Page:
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What is Microneedling?

With minimal side effects and downtime, microneedling is the new way to achieve skin rejuvenation, tightening and scar/stretch mark improvement.

One of the main benefits of microneedling is its ability to stimulate the growth of collagen and elastin, which is the key to new, youthful-looking skin. Because of its ability to trigger the regeneration of new skin cells, it is found that a few sessions will noticeably reduce fine lines, crow’s feet, and deep wrinkles on the forehead.

Microneedling (also known as collagen induction therapy) works by using fine needles to create hundreds of tiny, invisible puncture wounds in the top layer of skin. It may not sound appealing. But this minimally invasive treatment can be very effective. These micro-injuries that are created will stimulate the body’s natural healing processes and increase collagen and elastin production, therefore reversing as well as preventing signs of aging. Microneedling works the same way lasers do, only you’re injuring the skin mechanically instead of using heat or light.

Microneedling seems to be a relatively new procedure however it has actually been around for a number of years. The first recorded use of a microneedling procedure was in 1905 by German dermatologist Ernst Kromayer. He used various-sized dental burs powered by motor-driven flexible cord equipment to treat scars, birthmarks, and hyperpigmentation. Advancing through time the Microneedling as we know it today was first used in 1995 by Dr. Desmond Fernandes in Philadelphia to treat wrinkles and scars with hypodermic needles.

Following on with more research, microneedling was discovered to be successful in treating other skin conditions as collagen is arguably the best way to improve the look of skin, and this goes beyond reducing wrinkles. Stimulating collagen growth with microneedling can also reverse sun damage and discolouration, including the hyperpigmentation that comes with melasma. It can reduce large pores by stimulating collagen in and around them which causes them to plump and appear shrunken, if not closed.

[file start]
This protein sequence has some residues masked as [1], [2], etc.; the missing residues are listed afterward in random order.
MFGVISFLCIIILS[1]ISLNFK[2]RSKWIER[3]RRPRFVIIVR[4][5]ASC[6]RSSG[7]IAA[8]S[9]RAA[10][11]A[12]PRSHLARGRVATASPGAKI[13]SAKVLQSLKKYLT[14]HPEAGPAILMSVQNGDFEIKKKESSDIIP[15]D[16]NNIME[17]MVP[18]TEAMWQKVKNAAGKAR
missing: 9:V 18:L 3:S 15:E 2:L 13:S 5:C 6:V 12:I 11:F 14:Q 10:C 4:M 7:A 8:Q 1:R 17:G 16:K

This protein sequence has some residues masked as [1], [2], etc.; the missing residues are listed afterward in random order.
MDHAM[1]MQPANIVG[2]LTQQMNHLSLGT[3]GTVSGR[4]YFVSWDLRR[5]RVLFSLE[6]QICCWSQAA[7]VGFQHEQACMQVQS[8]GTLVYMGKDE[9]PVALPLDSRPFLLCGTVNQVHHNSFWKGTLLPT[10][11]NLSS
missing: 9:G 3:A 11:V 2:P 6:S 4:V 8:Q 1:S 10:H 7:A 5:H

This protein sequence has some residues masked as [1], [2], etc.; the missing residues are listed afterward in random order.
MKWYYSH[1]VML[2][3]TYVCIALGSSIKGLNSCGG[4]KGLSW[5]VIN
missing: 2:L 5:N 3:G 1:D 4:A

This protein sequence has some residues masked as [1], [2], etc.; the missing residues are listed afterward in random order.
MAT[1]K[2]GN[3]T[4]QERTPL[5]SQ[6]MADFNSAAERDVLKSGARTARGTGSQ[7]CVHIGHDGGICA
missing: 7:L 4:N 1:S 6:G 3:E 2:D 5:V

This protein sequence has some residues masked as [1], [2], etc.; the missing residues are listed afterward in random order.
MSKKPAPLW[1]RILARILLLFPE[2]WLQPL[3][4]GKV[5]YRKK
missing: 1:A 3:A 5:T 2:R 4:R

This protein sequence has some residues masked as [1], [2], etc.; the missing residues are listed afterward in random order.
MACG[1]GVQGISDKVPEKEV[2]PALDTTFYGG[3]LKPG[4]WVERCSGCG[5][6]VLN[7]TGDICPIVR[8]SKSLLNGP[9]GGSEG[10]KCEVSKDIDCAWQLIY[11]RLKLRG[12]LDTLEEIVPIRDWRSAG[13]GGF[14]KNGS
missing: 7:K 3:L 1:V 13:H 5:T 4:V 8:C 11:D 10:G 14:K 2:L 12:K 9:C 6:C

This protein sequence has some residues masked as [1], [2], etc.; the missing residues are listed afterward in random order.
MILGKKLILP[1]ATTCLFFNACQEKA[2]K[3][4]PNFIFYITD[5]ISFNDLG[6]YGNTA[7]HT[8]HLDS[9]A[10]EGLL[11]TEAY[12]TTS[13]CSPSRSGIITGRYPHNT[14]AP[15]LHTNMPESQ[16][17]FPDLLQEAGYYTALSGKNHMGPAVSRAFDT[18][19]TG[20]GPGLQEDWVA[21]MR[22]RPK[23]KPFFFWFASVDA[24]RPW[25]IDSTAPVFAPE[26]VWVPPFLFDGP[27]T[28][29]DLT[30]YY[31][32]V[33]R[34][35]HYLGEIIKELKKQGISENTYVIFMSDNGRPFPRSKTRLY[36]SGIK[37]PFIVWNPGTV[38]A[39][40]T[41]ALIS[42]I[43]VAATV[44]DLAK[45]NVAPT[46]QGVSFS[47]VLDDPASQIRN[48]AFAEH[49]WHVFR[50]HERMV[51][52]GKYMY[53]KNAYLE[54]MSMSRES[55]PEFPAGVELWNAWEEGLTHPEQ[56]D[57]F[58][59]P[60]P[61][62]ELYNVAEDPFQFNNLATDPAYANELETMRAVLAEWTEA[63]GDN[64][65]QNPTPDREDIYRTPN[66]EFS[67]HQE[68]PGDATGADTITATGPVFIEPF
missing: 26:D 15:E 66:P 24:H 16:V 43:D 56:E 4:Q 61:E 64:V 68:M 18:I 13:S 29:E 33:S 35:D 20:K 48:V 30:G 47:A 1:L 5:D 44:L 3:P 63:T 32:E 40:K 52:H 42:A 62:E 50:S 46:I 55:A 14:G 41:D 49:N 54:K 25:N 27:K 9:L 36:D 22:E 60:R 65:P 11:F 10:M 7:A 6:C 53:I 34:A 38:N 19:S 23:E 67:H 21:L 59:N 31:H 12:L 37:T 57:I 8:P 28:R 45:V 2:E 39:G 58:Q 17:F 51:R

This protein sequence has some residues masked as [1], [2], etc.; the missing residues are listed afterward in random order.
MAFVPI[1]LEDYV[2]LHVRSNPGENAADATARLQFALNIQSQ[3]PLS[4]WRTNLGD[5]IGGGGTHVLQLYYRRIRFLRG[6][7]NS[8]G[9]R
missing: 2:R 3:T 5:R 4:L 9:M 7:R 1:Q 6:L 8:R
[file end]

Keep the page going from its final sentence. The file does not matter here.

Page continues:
In addition to its ability to smooth and correct damaged skin, microneedling can also tighten loose skin in older men and women. As when we age the less collagen we are naturally producing.

I choose to offer microneedling at Beauté Naturelle as the results are very natural because of its ability to use the body’s own natural healing mechanisms and the little to no downtime. I recommend it as maintenance for people who are trying to naturally delay and soften the signs of ageing.

What are the Differences Between IPL and Laser Treatments?

Types of Light

“The key difference between Laser and IPL is the type of light. Laser light is monochromatic, non-divergent and targets very specific concerns. IPL produces a broadband spectrum of white light, producing a mixture of many different colours. These colours can be controlled using filters.


Laser light is monochromatic, non-divergent and targets very specific concerns.
Both lasers and IPL can be used for photorejuvenation, hair removal, the treatment of vessels and certain types of pigment. In these treatments, the light is converted to heat to selectively target and destroy these chromophores and provide a flawless, airbrushed appearance.
IPL is not suitable for all treatments. For example, the removal of tattoos needs very short pulse duration to shatter the tattoo pigments, and this can only be delivered with a Q-switch laser.


Intense Pulsed Light, releases light in one or more short bursts. This is beneficial for treatments of hair removal, vessels and certain pigment because the technology selectively heats and destroys these chromophores to provide a flawless, airbrushed appearance.

IPL can, therefore, be more versatile than some lasers, and with medical-grade IPL, you can perform a wide range of treatments to achieve fantastic results which are comparable to a high specification laser. Both methods can effectively target selected chromophores (such as melanin and haemoglobin) and, in combination, laser and
medical grade IPL can be used to obtain even better results.

Medical grade IPL technology is suitable for use even by non-medics as the safety profile is extremely high. Our data shows that there is less than 1% instance of adverse reactions, and if reactions occur, the vast majority are mild and short-lasting, unlike those that can be encountered with other aesthetic treatments.”

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